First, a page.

Profile: Pete Loveland continues to point young swimmers in the right direction

It’s no secret that Ann Arbor is a great city to live and work. A fantastic place to get an education, to be a sports fan – just an all-around pleasant place to find yourself for a day or a lifetime.

But what some people might not know is that Ann Arbor is also one of the most ideal spots in America to swim. Swim, you ask – in this climate? Sans ocean? With no warm weather for much of the year? Yep. USA Swimming put Ann Arbor on the top of its “50 Top Swim Cities” report in 2014 and 2015.

That honor comes as no surprise to Pete Loveland, who has been a swim coach for three decades.

“Swimming has a great history in Michigan,” he says. “And people like former University of Michigan coach Matt Mann plays into this.”

Loveland, 49, is head coach at Huron Valley Swim Club, where he’s instructed for 26 years, and has been assistant coach for the Saline High School girls and boys teams since 2011.  He recalls his love affair with the water beginning in the late 1960s on the boardwalk of Ocean City, MD, his family’s regular vacation spot.

“We would body surf and ride the waves with air mattresses; we scared my mom often and may have been pulled in by the beach patrol a few times due to fearlessness in the water,” Loveland says, reflecting on one particular rescue incident that happened during a hurricane that churned up larger surf than he and his siblings could manage.

“Seeing the [1975] movie ‘Jaws’ slowed us down for a bit, but then we got back at it, body surfing as often as possible.”

As a youth, Orchard Hills Athletic Club was his aquatic home; the Huron High School graduate studied at (and earned degrees and certifications from) The University of Wisconsin, the University of Michigan and Eastern Michigan University before going on to help motivate youth of all ages to get the very most out of being on a team.

That takes, according to his HVSC colleague Maureen Isaac, a unique ability to foster and inspire young swimmers to make the most of their goals and their talents.

“Pete is completely engaged from day one,” Isaac says, of Loveland’s work with the HVSC youth, who range in age from three to 17 years. “He knows every kid’s name in the first week – and I mean all 350 of them.  He is the only head coach I know that still gets in the water with the younger kids.”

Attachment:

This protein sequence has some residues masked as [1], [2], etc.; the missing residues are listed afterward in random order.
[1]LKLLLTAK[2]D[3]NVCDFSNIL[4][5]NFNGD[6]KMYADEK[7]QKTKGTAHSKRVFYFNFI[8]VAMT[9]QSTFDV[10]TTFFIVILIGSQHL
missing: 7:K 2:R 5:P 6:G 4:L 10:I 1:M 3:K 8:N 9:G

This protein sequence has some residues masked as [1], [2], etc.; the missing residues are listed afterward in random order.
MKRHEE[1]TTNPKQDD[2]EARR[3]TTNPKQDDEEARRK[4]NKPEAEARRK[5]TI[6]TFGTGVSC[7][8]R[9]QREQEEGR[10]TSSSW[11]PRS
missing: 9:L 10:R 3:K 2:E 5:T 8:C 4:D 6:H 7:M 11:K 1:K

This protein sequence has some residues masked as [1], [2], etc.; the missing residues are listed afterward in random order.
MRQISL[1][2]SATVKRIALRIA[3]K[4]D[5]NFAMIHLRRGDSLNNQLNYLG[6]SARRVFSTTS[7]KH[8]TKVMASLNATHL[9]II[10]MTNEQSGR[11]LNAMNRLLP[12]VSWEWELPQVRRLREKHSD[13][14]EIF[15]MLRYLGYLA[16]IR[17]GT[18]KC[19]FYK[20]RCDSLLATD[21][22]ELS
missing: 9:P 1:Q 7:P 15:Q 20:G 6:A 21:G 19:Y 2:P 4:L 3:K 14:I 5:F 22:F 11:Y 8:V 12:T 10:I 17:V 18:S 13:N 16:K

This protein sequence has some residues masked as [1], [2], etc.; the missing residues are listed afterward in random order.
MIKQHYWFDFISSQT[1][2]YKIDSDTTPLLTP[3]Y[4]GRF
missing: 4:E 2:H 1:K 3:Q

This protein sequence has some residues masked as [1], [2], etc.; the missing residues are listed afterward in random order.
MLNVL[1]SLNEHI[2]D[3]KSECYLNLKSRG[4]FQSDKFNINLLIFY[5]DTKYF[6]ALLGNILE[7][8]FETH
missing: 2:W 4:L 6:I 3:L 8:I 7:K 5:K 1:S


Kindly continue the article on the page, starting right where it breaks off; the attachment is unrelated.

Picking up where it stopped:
Isaac is an HVSC swimming coach as well as the women’s and men’s swimming coach at Skyline High School and the Office Professional at Pioneer High School who holds Loveland in high regard.

“He connects with the kids by teaching life skills every day whether he knows it or not.  He doesn’t preach winning.  He cheers for the last heat as enthusiastically as he does for the first heat,” she says.

Loveland says that he aims to support the development of positive self-concept in and out of the water.

“Swimming can accomplish this with goal setting, applying themselves by working on improving techniques, team concept, reflection on preparation and performance, and resetting goals and work habits,” he says.

Two of Loveland’s former students, Olympians Betsey Armstrong and Alison Gregorka, have represented the USA in women’s water polo, and many of the athletes he’s had the opportunity to coach have continued to swim in college. He says he’s equally proud of them all.

“We have had almost 400 kids participating each summer for the past four summers and not all of them are pre-collegiate swimmers,” he says. “I want HVSC to be a place where kids of all abilities feel like they are contributing part of something important and think that has been achieved.”

Although the roster of Loveland’s mentors, instructors and colleagues who have influenced him over the years is too lengthy to list, he’s quick to give recognition where he feels it’s due.

“I wouldn’t stand in this position without the help and support of so many other people, he says, crediting his mother – who holds a master’s degree in Public Health and went on to become a professor and associate dean of nursing at the University of Michigan – as his biggest inspiration. “She is the main reason that I became a teacher and a coach.”

Loveland has ridden waves from coast to coast. Bar Harbor, ME, Provincetown, MA, Bethany Beach, DE, Venice Beach in CA, Ocean City, MD, as well the South Carolina waters of Outer Banks and Myrtle Beach and in Florida in Boca Raton, Siesta Key and Destin.

“Swimming with my friends and family made memories that will last forever,” he says. “I have had the opportunity to coach the children of many friends and teammates; to be able to maintain the relationships of up to 40 years is great.”

 

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